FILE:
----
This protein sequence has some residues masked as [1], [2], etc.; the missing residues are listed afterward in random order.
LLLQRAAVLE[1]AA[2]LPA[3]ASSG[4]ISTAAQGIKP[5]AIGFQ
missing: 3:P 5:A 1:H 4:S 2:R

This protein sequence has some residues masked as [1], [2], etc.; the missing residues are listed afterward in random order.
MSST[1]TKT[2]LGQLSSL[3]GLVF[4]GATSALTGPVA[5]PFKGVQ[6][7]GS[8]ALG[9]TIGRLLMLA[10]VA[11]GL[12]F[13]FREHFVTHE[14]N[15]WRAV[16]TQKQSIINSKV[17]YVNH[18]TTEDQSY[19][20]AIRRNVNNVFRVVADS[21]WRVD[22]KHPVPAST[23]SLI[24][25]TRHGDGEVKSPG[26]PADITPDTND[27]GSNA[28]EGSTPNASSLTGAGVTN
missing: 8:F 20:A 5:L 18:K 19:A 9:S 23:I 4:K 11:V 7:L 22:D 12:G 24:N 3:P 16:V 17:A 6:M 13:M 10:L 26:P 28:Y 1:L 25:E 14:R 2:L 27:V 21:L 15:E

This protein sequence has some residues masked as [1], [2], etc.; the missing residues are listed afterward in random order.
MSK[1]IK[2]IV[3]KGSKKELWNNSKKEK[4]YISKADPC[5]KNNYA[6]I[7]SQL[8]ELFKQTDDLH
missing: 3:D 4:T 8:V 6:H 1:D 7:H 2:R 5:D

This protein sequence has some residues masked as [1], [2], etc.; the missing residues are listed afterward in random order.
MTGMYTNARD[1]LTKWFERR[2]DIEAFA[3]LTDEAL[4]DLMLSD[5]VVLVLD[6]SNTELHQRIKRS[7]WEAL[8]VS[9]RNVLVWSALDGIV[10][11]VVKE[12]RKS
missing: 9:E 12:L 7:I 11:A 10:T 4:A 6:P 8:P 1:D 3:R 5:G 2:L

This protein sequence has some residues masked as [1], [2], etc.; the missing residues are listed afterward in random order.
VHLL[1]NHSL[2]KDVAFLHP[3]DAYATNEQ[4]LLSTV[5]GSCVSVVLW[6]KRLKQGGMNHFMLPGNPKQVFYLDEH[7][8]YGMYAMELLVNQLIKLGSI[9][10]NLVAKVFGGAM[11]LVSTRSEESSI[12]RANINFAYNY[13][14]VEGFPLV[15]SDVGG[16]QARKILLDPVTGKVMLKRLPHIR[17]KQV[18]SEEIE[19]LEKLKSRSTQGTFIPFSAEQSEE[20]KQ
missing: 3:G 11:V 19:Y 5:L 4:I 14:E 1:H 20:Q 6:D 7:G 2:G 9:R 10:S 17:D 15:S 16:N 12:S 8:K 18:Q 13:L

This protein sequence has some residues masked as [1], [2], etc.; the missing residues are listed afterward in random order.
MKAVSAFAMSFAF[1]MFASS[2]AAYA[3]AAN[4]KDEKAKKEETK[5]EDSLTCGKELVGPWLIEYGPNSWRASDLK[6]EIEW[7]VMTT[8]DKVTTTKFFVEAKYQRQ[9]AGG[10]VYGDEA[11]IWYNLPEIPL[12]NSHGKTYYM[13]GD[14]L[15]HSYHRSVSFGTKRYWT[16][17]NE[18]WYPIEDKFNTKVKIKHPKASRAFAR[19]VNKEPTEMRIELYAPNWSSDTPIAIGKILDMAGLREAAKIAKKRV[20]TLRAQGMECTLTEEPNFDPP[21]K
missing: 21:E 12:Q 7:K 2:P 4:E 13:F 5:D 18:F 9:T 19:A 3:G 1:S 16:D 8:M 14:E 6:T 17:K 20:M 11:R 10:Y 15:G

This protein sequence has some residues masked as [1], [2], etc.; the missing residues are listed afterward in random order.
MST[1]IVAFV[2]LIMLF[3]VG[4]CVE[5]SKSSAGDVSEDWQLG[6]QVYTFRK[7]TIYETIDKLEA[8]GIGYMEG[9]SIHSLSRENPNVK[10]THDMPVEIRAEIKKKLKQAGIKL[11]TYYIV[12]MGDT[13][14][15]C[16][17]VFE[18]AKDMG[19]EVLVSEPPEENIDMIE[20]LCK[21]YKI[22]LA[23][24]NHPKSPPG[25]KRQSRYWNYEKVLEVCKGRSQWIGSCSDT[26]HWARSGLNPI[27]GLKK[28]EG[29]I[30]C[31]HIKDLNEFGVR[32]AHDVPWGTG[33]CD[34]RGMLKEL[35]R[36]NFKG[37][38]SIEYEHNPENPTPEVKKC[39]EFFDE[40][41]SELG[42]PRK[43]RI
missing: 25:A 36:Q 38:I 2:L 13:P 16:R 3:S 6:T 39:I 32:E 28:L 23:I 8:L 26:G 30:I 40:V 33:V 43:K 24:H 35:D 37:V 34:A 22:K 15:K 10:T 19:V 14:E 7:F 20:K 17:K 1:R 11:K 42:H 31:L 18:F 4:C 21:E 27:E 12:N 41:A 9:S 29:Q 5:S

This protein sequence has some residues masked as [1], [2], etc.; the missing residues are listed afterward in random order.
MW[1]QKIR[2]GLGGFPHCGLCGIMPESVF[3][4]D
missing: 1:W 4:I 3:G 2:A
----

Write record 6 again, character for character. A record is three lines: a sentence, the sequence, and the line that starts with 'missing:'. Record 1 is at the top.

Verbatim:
This protein sequence has some residues masked as [1], [2], etc.; the missing residues are listed afterward in random order.
MKAVSAFAMSFAF[1]MFASS[2]AAYA[3]AAN[4]KDEKAKKEETK[5]EDSLTCGKELVGPWLIEYGPNSWRASDLK[6]EIEW[7]VMTT[8]DKVTTTKFFVEAKYQRQ[9]AGG[10]VYGDEA[11]IWYNLPEIPL[12]NSHGKTYYM[13]GD[14]L[15]HSYHRSVSFGTKRYWT[16][17]NE[18]WYPIEDKFNTKVKIKHPKASRAFAR[19]VNKEPTEMRIELYAPNWSSDTPIAIGKILDMAGLREAAKIAKKRV[20]TLRAQGMECTLTEEPNFDPP[21]K
missing: 21:E 12:Q 7:K 2:P 4:E 13:F 5:D 18:F 9:T 19:A 3:G 1:S 16:D 8:M 14:E 6:T 17:K 20:M 11:R 10:Y 15:G